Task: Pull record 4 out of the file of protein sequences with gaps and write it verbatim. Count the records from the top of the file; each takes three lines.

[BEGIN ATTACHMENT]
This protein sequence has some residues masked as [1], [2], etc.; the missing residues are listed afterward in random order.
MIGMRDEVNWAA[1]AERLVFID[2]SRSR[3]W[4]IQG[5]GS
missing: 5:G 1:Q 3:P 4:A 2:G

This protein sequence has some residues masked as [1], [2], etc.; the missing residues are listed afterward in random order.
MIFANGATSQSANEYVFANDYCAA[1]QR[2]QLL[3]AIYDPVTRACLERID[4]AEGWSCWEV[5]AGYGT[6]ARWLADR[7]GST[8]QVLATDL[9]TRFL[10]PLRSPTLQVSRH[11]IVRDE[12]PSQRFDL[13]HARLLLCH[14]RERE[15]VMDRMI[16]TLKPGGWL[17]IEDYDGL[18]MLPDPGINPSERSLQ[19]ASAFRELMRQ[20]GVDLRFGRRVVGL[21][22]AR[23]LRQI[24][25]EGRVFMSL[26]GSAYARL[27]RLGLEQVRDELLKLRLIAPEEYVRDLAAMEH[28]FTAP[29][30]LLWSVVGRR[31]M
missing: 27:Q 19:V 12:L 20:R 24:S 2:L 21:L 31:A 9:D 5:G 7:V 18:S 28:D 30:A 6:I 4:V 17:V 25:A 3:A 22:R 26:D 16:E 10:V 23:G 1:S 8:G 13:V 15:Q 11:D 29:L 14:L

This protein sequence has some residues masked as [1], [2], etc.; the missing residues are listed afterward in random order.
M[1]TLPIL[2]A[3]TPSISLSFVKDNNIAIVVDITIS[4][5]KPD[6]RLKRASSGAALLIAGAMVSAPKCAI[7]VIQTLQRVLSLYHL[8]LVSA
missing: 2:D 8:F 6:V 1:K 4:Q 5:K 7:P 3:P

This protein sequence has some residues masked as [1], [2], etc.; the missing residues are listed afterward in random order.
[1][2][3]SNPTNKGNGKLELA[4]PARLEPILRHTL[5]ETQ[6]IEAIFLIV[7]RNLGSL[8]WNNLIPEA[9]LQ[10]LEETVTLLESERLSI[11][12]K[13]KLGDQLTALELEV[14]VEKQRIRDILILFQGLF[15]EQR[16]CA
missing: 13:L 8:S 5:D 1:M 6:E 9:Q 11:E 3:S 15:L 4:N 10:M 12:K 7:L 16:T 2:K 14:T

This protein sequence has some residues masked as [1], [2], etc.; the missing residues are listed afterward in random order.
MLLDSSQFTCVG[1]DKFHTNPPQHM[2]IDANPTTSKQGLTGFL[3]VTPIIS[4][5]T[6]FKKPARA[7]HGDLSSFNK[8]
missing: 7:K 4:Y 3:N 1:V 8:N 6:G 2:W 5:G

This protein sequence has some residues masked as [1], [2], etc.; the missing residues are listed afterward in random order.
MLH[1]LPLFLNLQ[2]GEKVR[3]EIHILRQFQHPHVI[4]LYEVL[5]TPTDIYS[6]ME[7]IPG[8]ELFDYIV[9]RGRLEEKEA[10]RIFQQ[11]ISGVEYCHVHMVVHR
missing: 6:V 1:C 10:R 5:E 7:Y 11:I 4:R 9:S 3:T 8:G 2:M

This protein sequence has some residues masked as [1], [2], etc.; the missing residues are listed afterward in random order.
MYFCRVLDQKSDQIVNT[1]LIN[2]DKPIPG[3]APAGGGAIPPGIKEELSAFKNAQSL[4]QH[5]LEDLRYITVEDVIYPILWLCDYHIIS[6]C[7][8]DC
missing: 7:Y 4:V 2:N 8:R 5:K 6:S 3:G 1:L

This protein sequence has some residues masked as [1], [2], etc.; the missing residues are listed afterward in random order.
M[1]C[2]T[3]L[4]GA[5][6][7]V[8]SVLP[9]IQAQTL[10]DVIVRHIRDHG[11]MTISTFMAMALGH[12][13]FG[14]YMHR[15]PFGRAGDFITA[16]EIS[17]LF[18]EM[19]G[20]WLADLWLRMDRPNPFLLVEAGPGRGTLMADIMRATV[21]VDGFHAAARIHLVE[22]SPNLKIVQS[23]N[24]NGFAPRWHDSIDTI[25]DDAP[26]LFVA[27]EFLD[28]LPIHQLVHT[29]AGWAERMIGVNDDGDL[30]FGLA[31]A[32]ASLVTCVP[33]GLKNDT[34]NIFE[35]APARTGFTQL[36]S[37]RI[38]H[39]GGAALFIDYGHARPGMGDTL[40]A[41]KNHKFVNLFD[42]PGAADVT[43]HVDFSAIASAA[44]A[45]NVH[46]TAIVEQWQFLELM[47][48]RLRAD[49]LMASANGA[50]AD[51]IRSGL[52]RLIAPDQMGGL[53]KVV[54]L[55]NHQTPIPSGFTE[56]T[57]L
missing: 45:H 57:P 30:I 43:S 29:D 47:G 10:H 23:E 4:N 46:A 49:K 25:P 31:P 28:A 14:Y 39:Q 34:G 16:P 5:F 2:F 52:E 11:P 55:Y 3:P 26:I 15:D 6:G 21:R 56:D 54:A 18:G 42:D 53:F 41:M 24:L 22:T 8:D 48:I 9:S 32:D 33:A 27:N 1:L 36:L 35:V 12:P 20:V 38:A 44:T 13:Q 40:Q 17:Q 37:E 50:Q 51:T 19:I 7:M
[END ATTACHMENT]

This protein sequence has some residues masked as [1], [2], etc.; the missing residues are listed afterward in random order.
[1][2][3]SNPTNKGNGKLELA[4]PARLEPILRHTL[5]ETQ[6]IEAIFLIV[7]RNLGSL[8]WNNLIPEA[9]LQ[10]LEETVTLLESERLSI[11][12]K[13]KLGDQLTALELEV[14]VEKQRIRDILILFQGLF[15]EQR[16]CA
missing: 13:L 8:S 5:D 1:M 6:E 9:Q 11:E 3:S 15:L 4:N 10:M 12:K 7:L 16:T 2:K 14:T